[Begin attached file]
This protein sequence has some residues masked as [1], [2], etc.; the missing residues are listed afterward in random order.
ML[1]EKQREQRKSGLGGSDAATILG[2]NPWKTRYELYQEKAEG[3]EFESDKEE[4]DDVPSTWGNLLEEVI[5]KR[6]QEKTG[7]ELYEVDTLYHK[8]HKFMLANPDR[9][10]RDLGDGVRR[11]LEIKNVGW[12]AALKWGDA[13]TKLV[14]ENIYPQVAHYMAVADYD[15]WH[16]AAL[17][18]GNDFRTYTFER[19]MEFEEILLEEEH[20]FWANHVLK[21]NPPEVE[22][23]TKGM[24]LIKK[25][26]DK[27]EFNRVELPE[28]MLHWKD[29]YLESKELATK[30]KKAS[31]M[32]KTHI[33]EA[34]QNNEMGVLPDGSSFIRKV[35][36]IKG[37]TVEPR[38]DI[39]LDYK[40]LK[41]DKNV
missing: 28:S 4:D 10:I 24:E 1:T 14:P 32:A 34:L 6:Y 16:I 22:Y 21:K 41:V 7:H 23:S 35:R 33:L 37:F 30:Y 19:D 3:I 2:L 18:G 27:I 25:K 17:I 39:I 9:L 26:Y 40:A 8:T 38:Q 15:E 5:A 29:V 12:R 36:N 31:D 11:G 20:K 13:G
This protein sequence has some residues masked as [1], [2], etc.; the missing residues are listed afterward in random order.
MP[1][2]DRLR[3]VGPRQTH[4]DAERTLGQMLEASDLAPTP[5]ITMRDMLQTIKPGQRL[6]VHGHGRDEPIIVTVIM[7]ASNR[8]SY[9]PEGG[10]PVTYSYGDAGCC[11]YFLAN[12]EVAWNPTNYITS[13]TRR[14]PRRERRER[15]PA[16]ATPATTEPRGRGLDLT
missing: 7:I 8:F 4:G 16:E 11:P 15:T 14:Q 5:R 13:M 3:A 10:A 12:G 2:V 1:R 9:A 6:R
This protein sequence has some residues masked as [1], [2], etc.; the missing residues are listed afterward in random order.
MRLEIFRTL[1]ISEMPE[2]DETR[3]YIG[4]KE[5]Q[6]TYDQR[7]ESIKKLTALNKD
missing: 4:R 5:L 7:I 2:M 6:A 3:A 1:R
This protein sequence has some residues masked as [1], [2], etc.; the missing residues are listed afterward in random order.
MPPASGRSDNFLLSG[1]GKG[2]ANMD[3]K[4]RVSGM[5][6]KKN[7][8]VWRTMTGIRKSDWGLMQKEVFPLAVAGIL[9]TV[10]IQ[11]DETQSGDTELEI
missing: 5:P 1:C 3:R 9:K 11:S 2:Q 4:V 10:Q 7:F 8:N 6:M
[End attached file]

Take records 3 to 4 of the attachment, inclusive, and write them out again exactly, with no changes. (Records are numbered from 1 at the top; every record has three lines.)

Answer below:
This protein sequence has some residues masked as [1], [2], etc.; the missing residues are listed afterward in random order.
MRLEIFRTL[1]ISEMPE[2]DETR[3]YIG[4]KE[5]Q[6]TYDQR[7]ESIKKLTALNKD
missing: 4:R 5:L 7:I 2:M 6:A 3:A 1:R
This protein sequence has some residues masked as [1], [2], etc.; the missing residues are listed afterward in random order.
MPPASGRSDNFLLSG[1]GKG[2]ANMD[3]K[4]RVSGM[5][6]KKN[7][8]VWRTMTGIRKSDWGLMQKEVFPLAVAGIL[9]TV[10]IQ[11]DETQSGDTELEI
missing: 5:P 1:C 3:R 9:K 11:S 2:Q 4:V 10:Q 7:F 8:N 6:M